Telegraph is an (unfinished) project to implement (in ANSI C and bison) a compiler to generate dynamic programming algorithms for multi-tape Stochastic Context Free Grammars (SCFGs), also implemented in ANSI C.
Phylogenetic alignment is a powerful tool used for inferring phlogenetic trees from multiple sequence alignments using probabilistic methods. In particular, this type of alignment can identify the parts of the sequences that have been evolutionarily conserved, and mark these as common between species. An important application of phylogenetic alignment is the alignment of viruses, HIV for example. AIDS is caused by two viruses HIV-1, the cause of the dangerous pandemic, and HIV-2, the less widespread and damaging of the two. Moreover, the Simian Immunode ciency Virus (SIV), a related virus has been detected in monkeys and apes. Phylogenetic align- ment can be used to identify the \important" parts of the virus that can then be used in vaccine developement.
RNA secondary structure prediction is another tool that can be used to study biological function. DNA is stable enough to study, although it doesn't do much other than store information really well. In contrast, protein has the interesting quality of being directly related to function, but the added complexity of a twenty amino acid alphabet in proteins makes it di cult to work with on an information processing level. RNA, however, is both stable and interesting with its four bases and folding properties. In particular, the base-pairings defining the secondary structure are commonly more conserved between RNA than their sequences (Durbin & Eddy).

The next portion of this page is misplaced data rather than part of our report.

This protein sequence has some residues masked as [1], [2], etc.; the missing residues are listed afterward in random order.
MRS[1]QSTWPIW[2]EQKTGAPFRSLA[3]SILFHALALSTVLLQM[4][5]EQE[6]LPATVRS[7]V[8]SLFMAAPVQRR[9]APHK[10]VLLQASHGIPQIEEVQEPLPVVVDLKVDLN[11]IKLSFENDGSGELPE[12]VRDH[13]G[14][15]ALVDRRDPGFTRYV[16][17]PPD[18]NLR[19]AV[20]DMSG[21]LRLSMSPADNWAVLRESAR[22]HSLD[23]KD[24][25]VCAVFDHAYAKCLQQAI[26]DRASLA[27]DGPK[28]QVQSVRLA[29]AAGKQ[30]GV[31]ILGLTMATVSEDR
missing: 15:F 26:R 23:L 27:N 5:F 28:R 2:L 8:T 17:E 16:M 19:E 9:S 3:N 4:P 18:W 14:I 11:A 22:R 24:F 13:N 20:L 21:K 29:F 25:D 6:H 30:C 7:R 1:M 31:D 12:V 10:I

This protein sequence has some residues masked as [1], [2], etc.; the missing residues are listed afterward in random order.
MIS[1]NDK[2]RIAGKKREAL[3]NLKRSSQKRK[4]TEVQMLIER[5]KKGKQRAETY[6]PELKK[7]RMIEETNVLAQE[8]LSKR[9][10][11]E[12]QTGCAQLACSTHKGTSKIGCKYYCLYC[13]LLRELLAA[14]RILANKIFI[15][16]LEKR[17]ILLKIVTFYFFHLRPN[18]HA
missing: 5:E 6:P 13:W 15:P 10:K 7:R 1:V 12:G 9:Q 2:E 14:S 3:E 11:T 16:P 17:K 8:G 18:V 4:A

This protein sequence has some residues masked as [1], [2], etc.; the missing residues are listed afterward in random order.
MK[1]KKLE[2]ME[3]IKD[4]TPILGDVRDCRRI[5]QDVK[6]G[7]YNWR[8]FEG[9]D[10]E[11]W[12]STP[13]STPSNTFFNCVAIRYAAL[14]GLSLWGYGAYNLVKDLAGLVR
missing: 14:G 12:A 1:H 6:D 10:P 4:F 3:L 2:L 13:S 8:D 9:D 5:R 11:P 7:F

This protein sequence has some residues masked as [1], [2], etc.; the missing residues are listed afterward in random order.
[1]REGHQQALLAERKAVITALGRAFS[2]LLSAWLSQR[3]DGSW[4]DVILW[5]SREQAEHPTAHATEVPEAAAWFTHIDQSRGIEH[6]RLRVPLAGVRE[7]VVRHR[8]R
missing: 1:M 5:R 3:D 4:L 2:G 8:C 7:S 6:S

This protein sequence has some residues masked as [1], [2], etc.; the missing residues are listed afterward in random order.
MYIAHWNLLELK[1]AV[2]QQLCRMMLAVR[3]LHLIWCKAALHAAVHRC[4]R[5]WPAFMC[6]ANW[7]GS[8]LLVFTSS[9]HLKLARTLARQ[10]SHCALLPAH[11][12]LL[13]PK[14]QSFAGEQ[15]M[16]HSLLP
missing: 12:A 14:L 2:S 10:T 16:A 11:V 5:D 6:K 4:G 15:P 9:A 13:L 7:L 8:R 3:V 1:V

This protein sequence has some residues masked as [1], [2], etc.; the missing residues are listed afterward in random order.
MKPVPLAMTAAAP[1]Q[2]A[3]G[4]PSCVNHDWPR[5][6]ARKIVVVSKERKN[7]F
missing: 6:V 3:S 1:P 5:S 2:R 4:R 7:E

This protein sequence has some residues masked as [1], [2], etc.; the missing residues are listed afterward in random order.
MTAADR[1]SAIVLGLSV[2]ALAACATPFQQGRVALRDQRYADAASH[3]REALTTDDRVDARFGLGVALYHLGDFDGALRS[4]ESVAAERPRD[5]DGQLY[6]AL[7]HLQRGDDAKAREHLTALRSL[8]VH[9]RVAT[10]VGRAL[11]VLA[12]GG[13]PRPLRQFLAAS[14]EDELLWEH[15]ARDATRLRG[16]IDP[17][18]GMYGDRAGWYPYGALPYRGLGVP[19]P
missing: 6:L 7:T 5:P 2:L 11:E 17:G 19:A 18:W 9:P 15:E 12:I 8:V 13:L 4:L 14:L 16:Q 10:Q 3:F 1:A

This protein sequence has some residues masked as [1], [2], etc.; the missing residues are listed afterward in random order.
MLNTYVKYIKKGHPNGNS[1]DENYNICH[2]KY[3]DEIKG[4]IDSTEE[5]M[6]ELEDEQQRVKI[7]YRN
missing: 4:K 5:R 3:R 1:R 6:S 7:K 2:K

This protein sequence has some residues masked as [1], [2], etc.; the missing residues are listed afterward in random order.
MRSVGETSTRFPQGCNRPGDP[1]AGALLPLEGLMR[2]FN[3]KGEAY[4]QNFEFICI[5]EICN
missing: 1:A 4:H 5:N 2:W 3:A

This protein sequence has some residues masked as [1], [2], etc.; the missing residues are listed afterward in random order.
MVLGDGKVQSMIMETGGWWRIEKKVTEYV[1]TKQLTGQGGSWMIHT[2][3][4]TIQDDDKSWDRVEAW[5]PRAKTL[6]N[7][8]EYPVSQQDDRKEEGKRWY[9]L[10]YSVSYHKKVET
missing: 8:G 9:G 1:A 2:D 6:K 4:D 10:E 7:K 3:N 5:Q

An ideal method of modelling RNA secondary structure makes use of context free grammars. RNA secondary structure is often palindromic with lengths of nested base pairings. It often comprises short base-paried stems as RNA is usually a single strand that folds onto itself. For the sequence above, we can infer this RNA stem loop structure, shown in two-dimensional form:
To generate this palindromic structure, we can create a grammar that assigns high probabilities to rules that emit these canonical A-U, G-C base pairings. This grammar captures the nesting tendencies of RNA secondary structure.
Telegraph is language designed to specify rules for a stochastic context-free grammar--grammars that allow us to probabilistically model RNA secondary structure. We are building a compiler that will ultimately be able to compile a file comprising a set of alphabets and a set of context free production rules associated with a probability. Using these production rules, the compiler generates a set of parse trees, each of which is given a cumulative probability determined by the order of production rules yielding the particular parse.
While the rules may be written in any form, such as Chomsky normal form, the compiler will convert them into RNA Normal Form, which is intended to favor emissions over bifurcation. RNA Normal Form follows the format
- L-> R
- L-> RT
- L-> x1 y1 R x2 y2
where (1) is a transition from nonterminal L to nonterminal R, (2) is a bifurcation from nonterminal L to nonterminals R and T, and (3) is a transition from nonterminal L to a nonterminal R flanked by at most one terminal from each alphabet, x and y in this example. In the parse tree, the root nodes are nonterminals, and the leaf node correspond to terminals of the alphabets. The tree with the highest score would thus represent the most probable parse of the sequence.
Telegraph source code is bundled with the DART library.
- tele.pdf: Telegraph: What has been done and what still needs to be finished
--- Last update: June 16, 2005 Sharon Chao